To gain an insight into how wearables could impact on small business, TechRadar Pro spoke with Neil Pickering, Director at Kronos. We began by asking whether there is a legitimate business case for wearables at the moment?
"Wearable technology provides a simple – and effective – way to help businesses manage their workforce more effectively. Unlike the consumer world, wearable technology for businesses is not about fashion, but function. It's about extracting information from employees, or devices, with minimal, or ideally, no impact on their working behaviour. Currently most organisations are just starting to learn about wearable technology or to think of it as a workplace tool, but its potential within the organisation is huge."
Are there any opportunities with wearable technologies that small businesses can take advantage of?
"Wearable technology can provide managers with a clear understanding of what their staff are doing at any time throughout the day, with minimal effort," Neil said. "As a result, SMBs can benefit from reduced costs, increased efficiencies and a more nimble, productive workforce of employees better able to deliver superior goods and services.
"For example, manufacturing employees could wear a smart wristband that communicates their location on the floor at all times. This could combine the location-tracking functionality with data associated with traditional manufacturing punches to provide managers with instant information about the employee's work. For instance, what are they working on? Are there productivity issues? Are they falling behind? Armed with this information, supervisors can react in real-time to potential issues and optimise business outcomes."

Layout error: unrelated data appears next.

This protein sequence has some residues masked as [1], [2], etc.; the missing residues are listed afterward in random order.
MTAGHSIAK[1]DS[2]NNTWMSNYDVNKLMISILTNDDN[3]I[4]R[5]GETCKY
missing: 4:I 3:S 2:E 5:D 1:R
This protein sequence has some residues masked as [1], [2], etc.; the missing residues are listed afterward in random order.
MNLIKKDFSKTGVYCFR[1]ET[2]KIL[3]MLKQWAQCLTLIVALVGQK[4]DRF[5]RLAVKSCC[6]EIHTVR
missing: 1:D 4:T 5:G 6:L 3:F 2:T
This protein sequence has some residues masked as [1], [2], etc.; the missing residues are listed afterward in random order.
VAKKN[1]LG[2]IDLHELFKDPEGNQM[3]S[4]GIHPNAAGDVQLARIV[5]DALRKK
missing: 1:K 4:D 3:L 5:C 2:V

What advice would Neil give to a small business owner who was looking closely at what wearable technologies could offer them?
"Getting employees to use wearable devices could be perceived as an attempt to monitor them or intrude on their privacy, so it's important that privacy and security are included as part of the initial discussions around wearable tech. Businesses need to have an honest discussion with employees explaining what the data needs to be used for, and ensure barriers are built in to separate work and home lives.
"In these discussions it's vital that organisations explain what the employee gets out of it. It's easy to believe that people won't like it – that such systems act as 'big brother'. But in reality nothing could be further from the truth. Most workers are comfortable with the notion of being monitored, as long as the reasons for doing so, and the benefits to the business and employees, have been clearly discussed and explained."
How does he see wearable technologies developing over the next few years? Will more small business opportunities emerge?
"For the most part, wearable technology is still in the trial or concept phase," Neil concluded. "But as connectivity continues to improve, the technology is only going to get better and more prevalent in the months and years ahead. In order to take full advantage of what this new technology has to offer, SMBs should start putting in place plans now, or they'll only find themselves behind those organisations that do."
Time for wearables
The time is now when it comes to wearables. "It is time to get started now to get in on the gold rush," said Ennio Carboni, Executive Vice President, Customer Solutions, Ipswitch. "The wearable market is in its infancy, but it will grow very rapidly. For example, market research conducted by Canalys has estimated that 17 million wearable bands will be shipped this year alone.
"Consumer applications such as wearable cameras, activity trackers, smart clothing, smart glasses and smartwatches are set to explode on to the market and consumers are hungry for them. Small businesses are missing a huge opportunity to innovate and get ahead. Already, powerful apps are being created that improve business operations and enhance customer experience."
Dan Todaro, MD at Gekko, concluded: "We will laugh at this discussion sooner than you think as wearables become literally the fabric of our life within the decade. In ten years' time we'll start to look at tablets the way we look at desktop computers now. Clunky, archaic and heavy.
"The opportunities are already there for small businesses and can only grow. The important thing is to make sure small businesses aren't waiting for someone to come along and tell them precisely how wearable tech can enhance their business. It's up to businesses to be innovative."
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